What are the characteristics of adverse drug events that lead to US emergency department (ED) visits?
Based on 2013-2014 nationally representative surveillance data, an estimated 4 ED visits for adverse drug events occurred per 1000 individuals annually. Among children (aged ≤5 years), antibiotics were most commonly implicated; among older children and adolescents (aged 6-19 years), antibiotics were most commonly implicated, followed by antipsychotics; and among older adults (aged ≥65 years), anticoagulants, diabetes agents, and opioid analgesics were implicated in approximately 60% of ED visits for adverse drug events.
Adverse drug events from anticoagulants, antibiotics, diabetes agents, opioid analgesics, and antipsychotics are a common reason for ED visits and may benefit from patient safety initiatives.
The Patient Protection and Affordable Care Act of 2010 brought attention to adverse drug events in national patient safety efforts. Updated, detailed, nationally representative data describing adverse drug events can help focus these efforts.
To describe the characteristics of emergency department (ED) visits for adverse drug events in the United States in 2013-2014 and describe changes in ED visits for adverse drug events since 2005-2006.
Design, Setting, and Participants
Active, nationally representative, public health surveillance in 58 EDs located in the United States and participating in the National Electronic Injury Surveillance System–Cooperative Adverse Drug Event Surveillance project.
Drugs implicated in ED visits.
Main Outcomes and Measures
National weighted estimates of ED visits and subsequent hospitalizations for adverse drug events.
Based on data from 42 585 cases, an estimated 4.0 (95% CI, 3.1-5.0) ED visits for adverse drug events occurred per 1000 individuals annually in 2013 and 2014 and 27.3% (95% CI, 22.2%-32.4%) of ED visits for adverse drug events resulted in hospitalization. An estimated 34.5% (95% CI, 30.3%-38.8%) of ED visits for adverse drug events occurred among adults aged 65 years or older in 2013-2014 compared with an estimated 25.6% (95% CI, 21.1%-30.0%) in 2005-2006; older adults experienced the highest hospitalization rates (43.6%; 95% CI, 36.6%-50.5%). Anticoagulants, antibiotics, and diabetes agents were implicated in an estimated 46.9% (95% CI, 44.2%-49.7%) of ED visits for adverse drug events, which included clinically significant adverse events, such as hemorrhage (anticoagulants), moderate to severe allergic reactions (antibiotics), and hypoglycemia with moderate to severe neurological effects (diabetes agents). Since 2005-2006, the proportions of ED visits for adverse drug events from anticoagulants and diabetes agents have increased, whereas the proportion from antibiotics has decreased. Among children aged 5 years or younger, antibiotics were the most common drug class implicated (56.4%; 95% CI, 51.8%-61.0%). Among children and adolescents aged 6 to 19 years, antibiotics also were the most common drug class implicated (31.8%; 95% CI, 28.7%-34.9%) in ED visits for adverse drug events, followed by antipsychotics (4.5%; 95% CI, 3.3%-5.6%). Among older adults (aged ≥65 years), 3 drug classes (anticoagulants, diabetes agents, and opioid analgesics) were implicated in an estimated 59.9% (95% CI, 56.8%-62.9%) of ED visits for adverse drug events; 4 anticoagulants (warfarin, rivaroxaban, dabigatran, and enoxaparin) and 5 diabetes agents (insulin and 4 oral agents) were among the 15 most common drugs implicated. Medications to always avoid in older adults according to Beers criteria were implicated in 1.8% (95% CI, 1.5%-2.1%) of ED visits for adverse drug events.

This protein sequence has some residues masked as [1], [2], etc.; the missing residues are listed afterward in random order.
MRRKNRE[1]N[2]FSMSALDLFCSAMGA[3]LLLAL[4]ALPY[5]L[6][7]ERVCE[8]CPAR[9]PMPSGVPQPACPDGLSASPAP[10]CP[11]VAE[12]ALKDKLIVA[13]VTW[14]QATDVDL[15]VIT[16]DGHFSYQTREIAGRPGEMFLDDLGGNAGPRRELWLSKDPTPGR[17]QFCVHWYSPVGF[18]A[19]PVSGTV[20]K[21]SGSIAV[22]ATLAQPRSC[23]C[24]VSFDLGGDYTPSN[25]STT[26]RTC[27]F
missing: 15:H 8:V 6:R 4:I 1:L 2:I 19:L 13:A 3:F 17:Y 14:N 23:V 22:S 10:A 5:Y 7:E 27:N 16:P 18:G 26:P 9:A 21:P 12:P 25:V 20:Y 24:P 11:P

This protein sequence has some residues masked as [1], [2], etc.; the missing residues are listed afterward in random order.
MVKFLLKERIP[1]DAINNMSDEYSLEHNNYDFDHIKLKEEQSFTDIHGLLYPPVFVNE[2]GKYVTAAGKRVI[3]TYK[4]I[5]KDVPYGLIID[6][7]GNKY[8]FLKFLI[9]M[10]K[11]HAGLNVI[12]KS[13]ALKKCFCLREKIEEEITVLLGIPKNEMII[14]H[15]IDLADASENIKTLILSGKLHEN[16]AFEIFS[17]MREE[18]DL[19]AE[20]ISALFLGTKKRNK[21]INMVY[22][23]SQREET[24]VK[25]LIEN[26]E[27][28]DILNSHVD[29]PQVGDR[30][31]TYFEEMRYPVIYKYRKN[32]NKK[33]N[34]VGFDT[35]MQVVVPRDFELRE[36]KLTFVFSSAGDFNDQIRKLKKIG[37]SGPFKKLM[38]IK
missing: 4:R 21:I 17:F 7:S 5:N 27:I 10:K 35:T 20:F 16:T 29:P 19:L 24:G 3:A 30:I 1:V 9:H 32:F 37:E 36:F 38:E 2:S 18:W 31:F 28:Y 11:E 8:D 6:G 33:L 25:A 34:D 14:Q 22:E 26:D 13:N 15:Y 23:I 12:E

Conclusions and Relevance
The prevalence of emergency department visits for adverse drug events in the United States was estimated to be 4 per 1000 individuals in 2013 and 2014. The most common drug classes implicated were anticoagulants, antibiotics, diabetes agents, and opioid analgesics.
Shehab N, Lovegrove MC, Geller AI, Rose KO, Weidle NJ, Budnitz DS. US Emergency Department Visits for Outpatient Adverse Drug Events, 2013-2014. JAMA. 2016;316(20):2115-2125. doi:10.1001/jama.2016.16201